Assess Your Skills and Prepare
Management too often plunges into ERP being less than fully-informed or worse with very limited or no knowledge of what to expect. Often times, there is a misconception that the skills necessary to select ERP software and then implement it already exist in the organization. Some skills may exist but rarely to the extent necessary to effectively implement ERP within a reasonable time frame. Enter the consultating "experts" from a systems integration firm (often "mis-labeled" as management consultants) who helped sell you the system, with a software business partner. Worse, when the implementation "experts" arrive some are so inexperienced it should make you quickly re-assess implementation risk. It is of paramount importance, with such a high risk/reward ratio that you be absolutely certain the necessary knowledge and skills are present on your implementation team.
Another commonly overlooked, and therefore not well-prepared for, is the issue of information technology change. Often the IT infrastructure changes required to enable the implementation of a new ERP system are not given the high priority these technology issues deserve. Certainly, the implementation of ERP should be driven by the business issues and not those of technology. However, it's IT's understanding and skills that supports the technology that enables the business process issues to be improved. To not consider that new information technology is going to require preparation through education to understand the new technology is asking for trouble. For example, a current client's IT staff is very knowledgeable about Cobol and HP-UX, but it's new ERP will be using very different technology. IT's understanding of the new technology is an absolute requirement for a successful ERP implementation. Furthermore, the IT personnel have to make the technology transition fast. If the necessary technology adoption and infrastructure transition are not done well it will, at the very least, delay the project.
One of the biggest problems that many have had with implementing ERP is misunderstanding what ERP is all about and underestimating what it takes to effectively implement. Driving ERP preparation and implementation, senior operating management can not relegate critical decisions to workers who may not have the background and/or the temperament for this type of decision-making.
Companies need a well-thought out and comprehensive process that will help plan, guide and control the entire ERP implementation effort. Starting an implementation with an undocumented, skimpy or untailored implementation methodology is open invitation to disaster and, at the very least, a long drawn out implementation. Everyone from the boardroom to the stockroom needs to clearly understand their role and responsibilities for implementation. And above all, encourage dialogue that will get people focused on the business objectives as well as early identification and/or correction of any problems. In addition, and no small matter, the questions of how, when and who will be accountable for results must be an integral part of this understanding. An implementation that's going astray becomes recognizable when repeated schedule slippages surface. As time moves on, the schedule miss problems starts compounding the implementation quality as the almost invariable response is to start taking short-cuts and by-passing critical business issues. The slam and cram method of an ERP software transplant is now in high gear.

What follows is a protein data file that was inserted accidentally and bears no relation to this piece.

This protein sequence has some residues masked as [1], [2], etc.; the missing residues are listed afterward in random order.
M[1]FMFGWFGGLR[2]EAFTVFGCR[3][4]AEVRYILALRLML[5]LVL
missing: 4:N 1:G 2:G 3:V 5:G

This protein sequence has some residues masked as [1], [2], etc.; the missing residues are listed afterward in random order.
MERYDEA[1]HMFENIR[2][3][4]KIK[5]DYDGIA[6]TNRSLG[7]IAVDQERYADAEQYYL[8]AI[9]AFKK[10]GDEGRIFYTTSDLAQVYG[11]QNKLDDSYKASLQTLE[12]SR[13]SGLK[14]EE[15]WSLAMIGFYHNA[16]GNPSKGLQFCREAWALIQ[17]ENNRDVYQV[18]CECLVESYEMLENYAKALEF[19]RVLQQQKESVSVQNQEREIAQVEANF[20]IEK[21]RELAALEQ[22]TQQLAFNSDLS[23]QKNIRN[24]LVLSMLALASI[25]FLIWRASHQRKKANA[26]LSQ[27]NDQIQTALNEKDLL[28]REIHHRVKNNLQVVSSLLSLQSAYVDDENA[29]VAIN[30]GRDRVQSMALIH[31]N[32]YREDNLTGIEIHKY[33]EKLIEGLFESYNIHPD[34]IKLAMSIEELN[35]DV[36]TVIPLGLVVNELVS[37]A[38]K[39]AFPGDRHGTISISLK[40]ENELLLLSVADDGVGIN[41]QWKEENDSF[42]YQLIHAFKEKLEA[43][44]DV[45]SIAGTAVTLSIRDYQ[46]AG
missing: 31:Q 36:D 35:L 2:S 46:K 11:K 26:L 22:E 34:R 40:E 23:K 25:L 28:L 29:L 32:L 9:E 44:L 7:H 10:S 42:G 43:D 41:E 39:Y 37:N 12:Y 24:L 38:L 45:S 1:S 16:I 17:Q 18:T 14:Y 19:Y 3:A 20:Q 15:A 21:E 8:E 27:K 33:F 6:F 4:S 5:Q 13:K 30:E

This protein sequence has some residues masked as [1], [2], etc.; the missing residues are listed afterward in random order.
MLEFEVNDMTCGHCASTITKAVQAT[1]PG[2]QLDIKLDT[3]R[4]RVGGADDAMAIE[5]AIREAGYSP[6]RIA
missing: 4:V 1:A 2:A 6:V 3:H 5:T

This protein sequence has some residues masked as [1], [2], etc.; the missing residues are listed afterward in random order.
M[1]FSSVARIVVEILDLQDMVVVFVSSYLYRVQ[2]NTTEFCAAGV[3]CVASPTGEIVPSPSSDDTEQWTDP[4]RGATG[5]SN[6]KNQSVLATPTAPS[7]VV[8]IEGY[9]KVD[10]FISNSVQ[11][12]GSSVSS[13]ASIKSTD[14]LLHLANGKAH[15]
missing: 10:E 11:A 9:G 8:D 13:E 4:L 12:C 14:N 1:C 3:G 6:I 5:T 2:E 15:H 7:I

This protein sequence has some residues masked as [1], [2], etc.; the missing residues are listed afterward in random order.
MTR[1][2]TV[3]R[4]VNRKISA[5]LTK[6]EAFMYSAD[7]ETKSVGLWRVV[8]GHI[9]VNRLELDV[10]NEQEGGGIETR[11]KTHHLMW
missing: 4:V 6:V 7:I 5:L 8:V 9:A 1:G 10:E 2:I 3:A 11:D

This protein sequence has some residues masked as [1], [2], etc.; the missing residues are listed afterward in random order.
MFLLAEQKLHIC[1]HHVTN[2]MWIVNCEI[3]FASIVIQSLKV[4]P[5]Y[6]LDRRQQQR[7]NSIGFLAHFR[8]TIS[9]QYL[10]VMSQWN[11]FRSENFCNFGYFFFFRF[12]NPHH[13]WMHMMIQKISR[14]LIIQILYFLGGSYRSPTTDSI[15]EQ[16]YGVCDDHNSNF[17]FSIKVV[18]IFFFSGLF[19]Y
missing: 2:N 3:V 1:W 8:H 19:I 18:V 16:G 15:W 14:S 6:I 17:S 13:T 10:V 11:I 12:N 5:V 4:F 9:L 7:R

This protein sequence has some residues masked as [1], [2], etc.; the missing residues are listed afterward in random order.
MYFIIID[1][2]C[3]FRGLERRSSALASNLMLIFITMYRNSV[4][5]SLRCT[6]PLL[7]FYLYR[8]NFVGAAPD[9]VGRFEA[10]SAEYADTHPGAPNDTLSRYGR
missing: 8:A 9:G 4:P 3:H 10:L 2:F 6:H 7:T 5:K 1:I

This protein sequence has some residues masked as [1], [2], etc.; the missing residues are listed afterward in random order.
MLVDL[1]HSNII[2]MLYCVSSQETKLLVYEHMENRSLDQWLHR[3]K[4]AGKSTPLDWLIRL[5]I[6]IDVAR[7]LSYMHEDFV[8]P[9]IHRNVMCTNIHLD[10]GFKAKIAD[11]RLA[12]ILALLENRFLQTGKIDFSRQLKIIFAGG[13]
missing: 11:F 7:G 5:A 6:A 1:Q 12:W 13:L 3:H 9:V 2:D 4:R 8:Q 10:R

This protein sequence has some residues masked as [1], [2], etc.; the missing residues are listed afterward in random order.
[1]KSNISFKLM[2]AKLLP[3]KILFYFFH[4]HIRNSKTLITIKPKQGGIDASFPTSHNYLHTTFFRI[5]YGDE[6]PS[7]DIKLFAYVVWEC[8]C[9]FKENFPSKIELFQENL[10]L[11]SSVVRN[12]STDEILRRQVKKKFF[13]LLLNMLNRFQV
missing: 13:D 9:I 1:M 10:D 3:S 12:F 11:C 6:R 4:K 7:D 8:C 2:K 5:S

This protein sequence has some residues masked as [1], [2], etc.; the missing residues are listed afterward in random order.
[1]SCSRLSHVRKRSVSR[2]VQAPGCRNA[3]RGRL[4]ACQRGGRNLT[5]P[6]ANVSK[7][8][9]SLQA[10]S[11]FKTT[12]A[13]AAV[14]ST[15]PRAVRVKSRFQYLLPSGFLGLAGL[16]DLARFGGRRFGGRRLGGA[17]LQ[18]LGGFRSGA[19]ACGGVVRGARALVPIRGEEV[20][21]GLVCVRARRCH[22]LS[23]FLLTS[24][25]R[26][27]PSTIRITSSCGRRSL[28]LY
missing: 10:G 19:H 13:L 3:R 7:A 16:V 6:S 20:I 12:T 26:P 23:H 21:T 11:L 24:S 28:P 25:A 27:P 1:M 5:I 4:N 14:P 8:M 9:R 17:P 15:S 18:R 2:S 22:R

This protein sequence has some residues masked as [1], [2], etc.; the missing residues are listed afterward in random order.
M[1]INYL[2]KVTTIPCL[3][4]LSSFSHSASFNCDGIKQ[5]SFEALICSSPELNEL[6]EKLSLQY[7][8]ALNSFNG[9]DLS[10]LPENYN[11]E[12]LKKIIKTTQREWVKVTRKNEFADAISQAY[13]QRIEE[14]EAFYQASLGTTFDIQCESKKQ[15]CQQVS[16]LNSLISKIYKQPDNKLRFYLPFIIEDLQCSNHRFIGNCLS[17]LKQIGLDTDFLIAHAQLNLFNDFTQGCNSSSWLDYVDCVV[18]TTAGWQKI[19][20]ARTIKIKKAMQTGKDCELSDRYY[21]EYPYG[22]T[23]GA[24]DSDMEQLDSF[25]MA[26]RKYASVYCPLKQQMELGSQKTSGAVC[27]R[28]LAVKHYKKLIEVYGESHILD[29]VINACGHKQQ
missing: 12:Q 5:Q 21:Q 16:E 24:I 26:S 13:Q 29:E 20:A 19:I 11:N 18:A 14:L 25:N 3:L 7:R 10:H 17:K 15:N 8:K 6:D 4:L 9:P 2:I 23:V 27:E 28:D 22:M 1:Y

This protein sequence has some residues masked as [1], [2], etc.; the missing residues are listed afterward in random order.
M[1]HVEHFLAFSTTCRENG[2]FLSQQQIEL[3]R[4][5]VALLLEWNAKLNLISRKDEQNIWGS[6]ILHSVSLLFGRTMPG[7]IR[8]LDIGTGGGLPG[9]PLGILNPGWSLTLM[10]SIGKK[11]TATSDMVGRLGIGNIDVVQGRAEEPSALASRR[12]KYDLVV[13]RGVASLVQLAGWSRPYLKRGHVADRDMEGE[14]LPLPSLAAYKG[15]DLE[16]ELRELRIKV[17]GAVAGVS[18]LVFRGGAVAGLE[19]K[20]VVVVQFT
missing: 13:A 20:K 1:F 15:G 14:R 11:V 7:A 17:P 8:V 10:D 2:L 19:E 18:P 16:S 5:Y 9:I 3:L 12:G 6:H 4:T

Software Selection Is Not Easy
Before the nitty gritty's of software selection begins, it is a good idea for management to know how current strategy, processes and supporting systems compare to what could be. In fact, this discovery process should be performed every couple of years so management will know where the company is a compared to a previous stake in the ground. This is a basis from which to evaluate opportunities.
Many people avoid the essential examination of strategy and business processes and jump right into examining software functions and features. This is often caused by the urging of the software vendor(s) who want to quickly move you along in the sales cycle and get you closer to licensing their product. For example, very tempting vendor offers such as "confirming the concept" by implementing that particular vendor's software at your site often coupled with various guarantees often adds confusion to the software selection process, especially for the uninitiated. Obviously, ERP software vendors are in the business of selling their products (just as your company is) and they have their very best people "work" the sales cycle to expertly guide your organization to their "obvious best solution" for all of your problems.
Start a tightly structured software needs definition and evaluation process by examining your current processes that govern the flow of information and material throughout the order-to-delivery process and ultimately the entire supply chain. There is a high tendency to shortcut this very important activity and, as a result, you will pay - sometimes dearly - in time and money for avoiding this essential step.